These are all fronts in a battlefield where not just priests, but all lay people really need to be present and fighting for. It’s an exciting time to be a priest and just as exciting a time to be a seminarian… c”,) Have a fantastic evening!!!

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PS. These are cookies baked by a friend of mine that we ate on Game 5 (a game we won) and symbolize hopefully what we’ll do to the Bruins and any other team next year!! Hehehehehhe Go Canucks Go!!! Thanks for a fantastic season

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Ordinations Galore!!!

Less of the structure of the seminary unfortunately has also translated into less blogs.Sorry about that you guys… hehehehehehe Like a lot of the other seminarians, I had big plans to begin this summer with that have slowly started to fall through… Part of the fun of all of this though is not so much in the victories (or the defeats) but rather in the battles themselves… that’s a little tidbit, perhaps also applicable to Game 5 between the Bruins and Canucks later on today… c”,)

So what have I been up to since my last update? Well, in spite of the lack of order in my life, there has been a lot of ordinations… hheehehehehehe… A couple of weeks ago, a whole bunch of us got together and braved the mighty Coquihalla highway to get out to Kamloops for one of our friends, Paul’s ordination to the diaconate. Getting to Kamloops was an adventure already in itself… The Coquihalla was backed up for a number of hours because of a very bad accident involving a couple of semis and cars just on the outskirts of Merritt, BC. We had left (in individual carpools) relatively early because there was to be a dinner hosted by the diocese of Kamloops in honor of Paul and a choir practice (before dinner) in preparation for the Mass. Because of the accident, we knew that it was incredibly unlikely we were going to make it for the choir practice… The adventure began when Mark and I discovered through the GPS, a smaller highway just below the main Coquihalla route that we would need to get to through a small logging road. We were not driving an off road vehicle (not even by a longshot) so just the fact that we made it through to the end of that highway was a mini miracle in itself…

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We were absolutely thrilled when we saw this…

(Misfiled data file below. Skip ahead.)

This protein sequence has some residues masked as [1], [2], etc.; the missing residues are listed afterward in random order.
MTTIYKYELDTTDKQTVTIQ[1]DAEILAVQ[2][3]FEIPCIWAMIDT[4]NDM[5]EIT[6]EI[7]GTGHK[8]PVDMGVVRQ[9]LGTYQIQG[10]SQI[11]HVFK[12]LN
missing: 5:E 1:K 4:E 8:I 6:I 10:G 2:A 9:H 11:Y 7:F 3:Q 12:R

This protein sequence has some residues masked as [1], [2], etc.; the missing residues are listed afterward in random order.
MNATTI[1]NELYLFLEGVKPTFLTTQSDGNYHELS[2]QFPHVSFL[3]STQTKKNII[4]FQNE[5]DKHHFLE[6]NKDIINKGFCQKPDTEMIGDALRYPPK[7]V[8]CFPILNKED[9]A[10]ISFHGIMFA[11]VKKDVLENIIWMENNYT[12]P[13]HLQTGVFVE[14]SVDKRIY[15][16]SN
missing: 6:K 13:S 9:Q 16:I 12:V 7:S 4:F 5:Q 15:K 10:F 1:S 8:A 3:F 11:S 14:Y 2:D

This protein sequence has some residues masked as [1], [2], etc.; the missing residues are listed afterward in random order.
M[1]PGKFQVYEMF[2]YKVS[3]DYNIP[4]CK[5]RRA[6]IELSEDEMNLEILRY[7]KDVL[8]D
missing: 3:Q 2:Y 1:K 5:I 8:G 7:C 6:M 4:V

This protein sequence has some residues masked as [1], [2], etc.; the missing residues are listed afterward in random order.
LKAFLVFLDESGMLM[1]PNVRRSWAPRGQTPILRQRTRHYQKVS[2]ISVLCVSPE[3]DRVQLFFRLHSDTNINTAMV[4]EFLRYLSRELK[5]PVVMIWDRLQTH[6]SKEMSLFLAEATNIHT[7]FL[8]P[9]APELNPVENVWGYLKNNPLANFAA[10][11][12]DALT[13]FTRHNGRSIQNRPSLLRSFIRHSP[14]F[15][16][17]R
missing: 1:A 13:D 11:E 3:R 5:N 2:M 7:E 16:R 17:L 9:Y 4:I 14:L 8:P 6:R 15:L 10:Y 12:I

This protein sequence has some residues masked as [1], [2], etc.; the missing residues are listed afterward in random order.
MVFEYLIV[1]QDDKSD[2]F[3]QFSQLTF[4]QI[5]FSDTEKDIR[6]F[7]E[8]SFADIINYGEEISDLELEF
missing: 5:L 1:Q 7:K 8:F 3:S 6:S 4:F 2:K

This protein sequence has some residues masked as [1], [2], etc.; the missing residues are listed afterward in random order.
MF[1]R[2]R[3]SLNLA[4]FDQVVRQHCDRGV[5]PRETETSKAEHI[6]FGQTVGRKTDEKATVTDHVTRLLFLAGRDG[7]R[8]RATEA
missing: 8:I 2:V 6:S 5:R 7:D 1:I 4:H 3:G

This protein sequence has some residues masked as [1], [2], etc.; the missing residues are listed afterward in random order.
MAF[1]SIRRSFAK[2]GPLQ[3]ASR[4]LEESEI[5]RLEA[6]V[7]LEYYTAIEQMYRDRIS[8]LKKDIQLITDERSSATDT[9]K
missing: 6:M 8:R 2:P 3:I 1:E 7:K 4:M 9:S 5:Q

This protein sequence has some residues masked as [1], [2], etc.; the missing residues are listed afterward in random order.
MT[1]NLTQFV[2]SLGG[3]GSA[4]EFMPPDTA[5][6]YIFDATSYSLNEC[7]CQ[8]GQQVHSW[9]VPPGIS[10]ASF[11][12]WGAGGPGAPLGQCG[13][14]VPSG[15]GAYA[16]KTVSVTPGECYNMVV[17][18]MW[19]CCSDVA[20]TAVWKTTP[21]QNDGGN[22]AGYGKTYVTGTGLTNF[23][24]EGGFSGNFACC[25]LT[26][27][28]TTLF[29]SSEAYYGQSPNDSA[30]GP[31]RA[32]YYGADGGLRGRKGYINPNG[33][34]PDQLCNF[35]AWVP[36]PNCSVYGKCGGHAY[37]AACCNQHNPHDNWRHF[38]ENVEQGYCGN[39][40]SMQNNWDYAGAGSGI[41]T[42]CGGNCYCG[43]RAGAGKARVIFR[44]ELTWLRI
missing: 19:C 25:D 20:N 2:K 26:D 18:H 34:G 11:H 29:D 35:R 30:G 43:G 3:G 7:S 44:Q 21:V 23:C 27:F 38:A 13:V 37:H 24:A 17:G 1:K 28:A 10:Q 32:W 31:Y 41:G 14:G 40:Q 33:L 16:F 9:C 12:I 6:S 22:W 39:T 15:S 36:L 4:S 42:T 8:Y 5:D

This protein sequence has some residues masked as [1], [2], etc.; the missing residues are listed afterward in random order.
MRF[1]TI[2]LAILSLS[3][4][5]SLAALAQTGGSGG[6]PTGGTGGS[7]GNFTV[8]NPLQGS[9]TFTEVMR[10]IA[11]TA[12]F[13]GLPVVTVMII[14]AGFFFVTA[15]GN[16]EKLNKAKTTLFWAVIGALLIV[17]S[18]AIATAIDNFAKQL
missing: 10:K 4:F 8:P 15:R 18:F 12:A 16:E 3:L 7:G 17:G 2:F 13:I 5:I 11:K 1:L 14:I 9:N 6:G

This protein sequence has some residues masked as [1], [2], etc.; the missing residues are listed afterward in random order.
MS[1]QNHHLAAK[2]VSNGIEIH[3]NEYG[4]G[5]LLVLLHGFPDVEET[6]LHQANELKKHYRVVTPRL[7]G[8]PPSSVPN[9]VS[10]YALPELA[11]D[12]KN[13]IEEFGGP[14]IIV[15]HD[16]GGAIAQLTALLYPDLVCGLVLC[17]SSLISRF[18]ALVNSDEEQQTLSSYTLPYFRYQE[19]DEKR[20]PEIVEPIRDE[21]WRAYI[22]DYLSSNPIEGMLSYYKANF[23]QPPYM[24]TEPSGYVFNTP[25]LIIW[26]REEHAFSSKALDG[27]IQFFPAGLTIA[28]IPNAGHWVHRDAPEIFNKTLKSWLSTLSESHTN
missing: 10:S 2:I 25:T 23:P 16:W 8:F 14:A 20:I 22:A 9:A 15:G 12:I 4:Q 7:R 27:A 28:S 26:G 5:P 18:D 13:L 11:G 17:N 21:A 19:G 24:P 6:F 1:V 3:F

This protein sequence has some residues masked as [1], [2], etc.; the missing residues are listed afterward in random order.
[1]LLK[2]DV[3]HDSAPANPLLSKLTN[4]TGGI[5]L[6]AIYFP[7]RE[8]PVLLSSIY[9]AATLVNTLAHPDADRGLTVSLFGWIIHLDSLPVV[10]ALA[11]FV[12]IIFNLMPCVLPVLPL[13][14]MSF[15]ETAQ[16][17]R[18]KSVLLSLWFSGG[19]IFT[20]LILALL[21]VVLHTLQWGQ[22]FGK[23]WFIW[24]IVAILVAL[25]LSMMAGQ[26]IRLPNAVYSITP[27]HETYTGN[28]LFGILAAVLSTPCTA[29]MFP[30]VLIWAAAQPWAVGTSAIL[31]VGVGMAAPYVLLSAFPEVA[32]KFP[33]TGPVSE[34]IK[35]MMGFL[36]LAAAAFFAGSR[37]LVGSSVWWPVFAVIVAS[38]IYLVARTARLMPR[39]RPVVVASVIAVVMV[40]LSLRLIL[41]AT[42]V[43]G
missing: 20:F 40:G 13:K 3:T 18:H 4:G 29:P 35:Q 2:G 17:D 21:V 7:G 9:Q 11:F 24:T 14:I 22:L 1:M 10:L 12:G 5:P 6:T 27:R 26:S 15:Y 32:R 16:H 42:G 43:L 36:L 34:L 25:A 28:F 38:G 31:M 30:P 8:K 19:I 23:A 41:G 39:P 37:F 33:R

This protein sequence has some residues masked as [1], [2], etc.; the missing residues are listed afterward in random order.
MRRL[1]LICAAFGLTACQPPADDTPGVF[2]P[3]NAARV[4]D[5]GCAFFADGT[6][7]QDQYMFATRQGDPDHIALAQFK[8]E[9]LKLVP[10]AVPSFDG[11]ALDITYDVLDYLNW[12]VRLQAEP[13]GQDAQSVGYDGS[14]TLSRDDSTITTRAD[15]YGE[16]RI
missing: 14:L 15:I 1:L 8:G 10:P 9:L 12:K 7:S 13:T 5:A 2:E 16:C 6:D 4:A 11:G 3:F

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The ordination itself went really really well. We did manage to get in a short choir practice (as soon as everyone else arrived) after dinner inside a small broom closet where we could practice out of the way of the craziness of the preparations going on everywhere around us. The cathedral of the Kamloops diocese is a really pretty one, as you can see, and by the end of the day, we were very happy for the new deacon.

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A week later (so this would be last week), we were even happier when this time, Pablo, another seminarian classmate, was ordained to the diaconate, this time for the Archdiocese of Vancouver. For his ordination, we ended up serving the mass. My job (one of my favorite jobs because it’s very difficult to mess up on) was the boat. The boat is the little container of the incense that the thurifer needs whenever the incense is to be used. I love this job because I am only really needed essentially at the beginning of mass and around the time of the Gospel. It’s a very straightforward assignment and really allows me to take part in the mass without having to worry about anything else around me. I loved seeing Pablo getting ordained by Archbishop Miller. It must have been an amazing moment for him!!! During the reception in the hall of the cathedral, we all gave Pablo a very special gift. All seminarians have their very own peculiarities and his involves fish… Last year, Deacon Bryan (soon to be Fr. Bryan) and a few other guys managed to sneak into his locked room by climbing through the window (I believe it was 3 stories high) and “borrowed” his most prized fish, leaving behind a nice little Betta in its place. Pablo was a little upset about that (from what I heard, almost to the point of tears c”,) ). Well as a present for his ordination, a parish decided to give him 19 Bettas which were presented to him by all his fellow seminarians… Hehehehehe that was quite a sight to see!!! Because Pablo also really likes the movie “Despicable Me” (partly because he thinks he can relate to Gru, the main protagonist,) I also bought him a copy of the book “Sleepy Kittens” complete with three finger puppet kittens to play with, just like in the movie… hehehehehe He really liked that gift too…

The third ordination is probably one of the biggest ones. It will be tomorrow in the Vancouver Cathedral and, as I’ve alluded to a little bit, involves Deacon Bryan getting ordained to the priesthood. For this, a lot of the seminarians came back to Vancouver, whether they live way up north in Prince George or way down south in Olympia, Washington. Most of us met yesterday evening for a holy hour in Deacon Bryan’s home parish followed by a small dinner hosted by his family at their home. It was a really awesome reunion for most of us, some of whom haven’t been back since the last day of the seminary. In addition to eating, we played a few games (just for fun); one of which involved trying to balance a piece of marshmallow on a straw without the use of hands by sucking on that marshmallow through another straw… It sounds complicated but it actually was a lot of fun… Heheheehehehe So please pray for Deacon Bryan!! It’s a huge and special day for him tomorrow and for anyone who’s around, it will be in the Cathedral at 10 am… That’s all for now guys… I’ll try and fight to get more blogs in more frequently!!!